CCIE Pursuit Blog

May 24, 2008

Some Of This Crap Really Has Real World Implications :-)

Filed under: BGP,Cisco,Cisco Certification,IOS,Work — cciepursuit @ 3:39 pm
Tags: , , ,

I had an issue at work with a DS3 mysteriously bouncing.  We never saw the circuit actually drop (nor any errors) but the BGP peering would sporadically drop.  After one of the engineers “solved” the problem by having AT&T set their BGP timers to match ours (see this QoD for an explanation of why that did not work) the issue came to me.  I suggested that we disable bgp fast-external-fallover and see if that at least kept the peering nailed up.  That worked!  We later found out that the site had taken a lightning strike a couple of weeks ago.  We had a vendor meet with Cisco, AT&T, the cabling vendor, and the LEC the next day.  MAGICALLY the issue “cleared while testing” once the LEC looked at the circuit.  🙂

Anyhoo…by default bgp fast-external-fallover is enabled.  This is generally a good thing as it will bring down a BGP peering if a directly connected link goes down.  No need to wait out your 3 keepalives.  In our case, their was some sporadic issue that “blinked” out the circuit (I suspect a punch-drunk repeater or some CO equipment) very briefly.  Our router would then bring down the BGP peering and then re-establish it.  By configuring ‘no bgp fast-external-fallover’ under the BGP process, we were able to keep the BGP peering up.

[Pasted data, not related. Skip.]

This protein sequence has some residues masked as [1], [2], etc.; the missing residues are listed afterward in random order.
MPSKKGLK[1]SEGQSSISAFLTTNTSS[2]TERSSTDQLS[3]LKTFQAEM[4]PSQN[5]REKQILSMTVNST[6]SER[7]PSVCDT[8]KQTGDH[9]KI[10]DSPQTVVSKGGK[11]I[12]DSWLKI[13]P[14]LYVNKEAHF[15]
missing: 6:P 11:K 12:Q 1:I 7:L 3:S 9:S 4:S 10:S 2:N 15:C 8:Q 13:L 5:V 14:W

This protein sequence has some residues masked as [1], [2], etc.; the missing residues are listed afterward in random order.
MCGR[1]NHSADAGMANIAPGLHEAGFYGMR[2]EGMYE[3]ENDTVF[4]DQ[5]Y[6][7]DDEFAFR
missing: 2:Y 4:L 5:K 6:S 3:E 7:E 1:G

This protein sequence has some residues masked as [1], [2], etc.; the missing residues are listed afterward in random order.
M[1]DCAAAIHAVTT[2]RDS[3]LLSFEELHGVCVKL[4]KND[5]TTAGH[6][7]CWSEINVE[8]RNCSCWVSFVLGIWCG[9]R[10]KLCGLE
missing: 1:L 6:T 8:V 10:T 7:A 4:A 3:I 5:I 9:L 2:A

bgp fast-external-fallover

Usage Guidelines
The bgp fast-external-fallover command is used to disable or enable fast external fallover for BGP peering sessions with directly connected external peers. The session is immediately reset if link goes down. Only directly connected peering sessions are supported.

If BGP fast external fallover is disabled, the BGP routing process will wait until the default hold timer expires (3 keepalives) to reset the peering session. BGP fast external fallover can also be configured on a per-interface basis using the ip bgp fast-external-fallover interface configuration command.

1 Comment »

  1. We average about 10 of those magical fixes per year. Typically when you ask a host guy for the output of “ipconfig /all” the network problems disappear. At least the emails stop.

    Comment by Keith Tokash — May 27, 2008 @ 5:04 pm | Reply

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